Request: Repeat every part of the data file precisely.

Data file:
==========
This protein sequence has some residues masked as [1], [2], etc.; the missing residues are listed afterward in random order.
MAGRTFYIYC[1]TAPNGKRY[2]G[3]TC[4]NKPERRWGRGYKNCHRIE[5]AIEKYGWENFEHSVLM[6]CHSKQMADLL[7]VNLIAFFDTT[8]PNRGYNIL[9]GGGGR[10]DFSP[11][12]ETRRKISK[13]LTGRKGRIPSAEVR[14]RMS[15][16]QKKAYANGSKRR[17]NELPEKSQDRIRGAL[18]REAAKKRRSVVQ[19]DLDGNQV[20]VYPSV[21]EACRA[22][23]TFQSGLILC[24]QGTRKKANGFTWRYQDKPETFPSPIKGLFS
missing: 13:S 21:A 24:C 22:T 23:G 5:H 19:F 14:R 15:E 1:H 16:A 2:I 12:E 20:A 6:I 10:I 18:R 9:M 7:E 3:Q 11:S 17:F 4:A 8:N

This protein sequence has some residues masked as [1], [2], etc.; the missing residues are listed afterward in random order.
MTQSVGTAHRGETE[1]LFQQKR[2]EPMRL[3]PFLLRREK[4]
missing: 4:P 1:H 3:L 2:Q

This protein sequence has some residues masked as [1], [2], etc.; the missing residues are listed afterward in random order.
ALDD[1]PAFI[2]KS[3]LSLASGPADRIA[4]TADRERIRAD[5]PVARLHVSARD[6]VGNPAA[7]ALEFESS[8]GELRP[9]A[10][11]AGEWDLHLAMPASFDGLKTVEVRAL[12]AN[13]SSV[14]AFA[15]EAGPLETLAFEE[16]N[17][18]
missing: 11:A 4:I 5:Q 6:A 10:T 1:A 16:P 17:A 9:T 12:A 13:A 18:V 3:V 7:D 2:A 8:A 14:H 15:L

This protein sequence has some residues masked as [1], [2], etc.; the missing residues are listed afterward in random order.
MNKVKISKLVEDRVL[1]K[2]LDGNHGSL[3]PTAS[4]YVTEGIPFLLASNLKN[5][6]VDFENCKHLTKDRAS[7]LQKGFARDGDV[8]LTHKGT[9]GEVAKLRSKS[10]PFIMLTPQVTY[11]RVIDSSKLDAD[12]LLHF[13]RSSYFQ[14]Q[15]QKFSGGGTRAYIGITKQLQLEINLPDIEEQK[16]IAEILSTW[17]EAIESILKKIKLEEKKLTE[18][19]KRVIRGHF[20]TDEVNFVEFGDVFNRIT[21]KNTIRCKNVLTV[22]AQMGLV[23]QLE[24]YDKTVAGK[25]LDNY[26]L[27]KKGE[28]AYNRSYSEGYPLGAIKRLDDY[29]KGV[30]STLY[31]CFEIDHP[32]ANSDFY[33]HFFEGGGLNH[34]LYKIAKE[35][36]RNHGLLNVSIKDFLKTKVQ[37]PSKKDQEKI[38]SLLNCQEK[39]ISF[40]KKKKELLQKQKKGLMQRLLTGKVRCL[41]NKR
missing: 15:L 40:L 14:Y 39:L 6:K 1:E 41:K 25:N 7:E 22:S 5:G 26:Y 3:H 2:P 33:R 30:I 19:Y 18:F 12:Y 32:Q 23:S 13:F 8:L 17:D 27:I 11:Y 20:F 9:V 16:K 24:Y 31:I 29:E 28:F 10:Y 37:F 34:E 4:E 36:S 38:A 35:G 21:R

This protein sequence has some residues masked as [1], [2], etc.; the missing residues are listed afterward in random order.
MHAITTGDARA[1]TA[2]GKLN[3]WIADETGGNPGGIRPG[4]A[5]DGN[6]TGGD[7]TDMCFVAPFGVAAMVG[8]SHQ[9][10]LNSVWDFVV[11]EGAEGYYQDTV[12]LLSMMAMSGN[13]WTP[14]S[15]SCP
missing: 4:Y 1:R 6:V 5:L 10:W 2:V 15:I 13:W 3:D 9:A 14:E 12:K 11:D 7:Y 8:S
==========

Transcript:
This protein sequence has some residues masked as [1], [2], etc.; the missing residues are listed afterward in random order.
MAGRTFYIYC[1]TAPNGKRY[2]G[3]TC[4]NKPERRWGRGYKNCHRIE[5]AIEKYGWENFEHSVLM[6]CHSKQMADLL[7]VNLIAFFDTT[8]PNRGYNIL[9]GGGGR[10]DFSP[11][12]ETRRKISK[13]LTGRKGRIPSAEVR[14]RMS[15][16]QKKAYANGSKRR[17]NELPEKSQDRIRGAL[18]REAAKKRRSVVQ[19]DLDGNQV[20]VYPSV[21]EACRA[22][23]TFQSGLILC[24]QGTRKKANGFTWRYQDKPETFPSPIKGLFS
missing: 13:S 21:A 24:C 22:T 23:G 5:H 19:F 14:R 15:E 1:H 16:A 2:I 12:E 20:A 6:I 10:I 18:R 9:M 7:E 3:Q 11:S 17:F 4:A 8:N

This protein sequence has some residues masked as [1], [2], etc.; the missing residues are listed afterward in random order.
MTQSVGTAHRGETE[1]LFQQKR[2]EPMRL[3]PFLLRREK[4]
missing: 4:P 1:H 3:L 2:Q

This protein sequence has some residues masked as [1], [2], etc.; the missing residues are listed afterward in random order.
ALDD[1]PAFI[2]KS[3]LSLASGPADRIA[4]TADRERIRAD[5]PVARLHVSARD[6]VGNPAA[7]ALEFESS[8]GELRP[9]A[10][11]AGEWDLHLAMPASFDGLKTVEVRAL[12]AN[13]SSV[14]AFA[15]EAGPLETLAFEE[16]N[17][18]
missing: 11:A 4:I 5:Q 6:A 10:T 1:A 16:P 17:A 9:T 12:A 13:A 18:V 3:V 7:D 2:A 8:A 14:H 15:L

This protein sequence has some residues masked as [1], [2], etc.; the missing residues are listed afterward in random order.
MNKVKISKLVEDRVL[1]K[2]LDGNHGSL[3]PTAS[4]YVTEGIPFLLASNLKN[5][6]VDFENCKHLTKDRAS[7]LQKGFARDGDV[8]LTHKGT[9]GEVAKLRSKS[10]PFIMLTPQVTY[11]RVIDSSKLDAD[12]LLHF[13]RSSYFQ[14]Q[15]QKFSGGGTRAYIGITKQLQLEINLPDIEEQK[16]IAEILSTW[17]EAIESILKKIKLEEKKLTE[18][19]KRVIRGHF[20]TDEVNFVEFGDVFNRIT[21]KNTIRCKNVLTV[22]AQMGLV[23]QLE[24]YDKTVAGK[25]LDNY[26]L[27]KKGE[28]AYNRSYSEGYPLGAIKRLDDY[29]KGV[30]STLY[31]CFEIDHP[32]ANSDFY[33]HFFEGGGLNH[34]LYKIAKE[35][36]RNHGLLNVSIKDFLKTKVQ[37]PSKKDQEKI[38]SLLNCQEK[39]ISF[40]KKKKELLQKQKKGLMQRLLTGKVRCL[41]NKR
missing: 15:L 40:L 14:Y 39:L 6:K 1:E 41:K 25:N 7:E 22:S 5:G 26:Y 3:H 2:P 33:R 30:I 19:Y 18:F 12:Y 32:Q 23:S 13:F 8:L 17:D 27:I 11:Y 20:F 9:V 16:K 24:Y 31:I 29:E 28:F 10:Y 37:F 34:E 4:E 36:S 38:A 35:G 21:R

This protein sequence has some residues masked as [1], [2], etc.; the missing residues are listed afterward in random order.
MHAITTGDARA[1]TA[2]GKLN[3]WIADETGGNPGGIRPG[4]A[5]DGN[6]TGGD[7]TDMCFVAPFGVAAMVG[8]SHQ[9][10]LNSVWDFVV[11]EGAEGYYQDTV[12]LLSMMAMSGN[13]WTP[14]S[15]SCP
missing: 4:Y 1:R 6:V 5:L 10:W 2:V 15:I 13:W 3:D 9:A 14:E 12:K 11:D 7:Y 8:S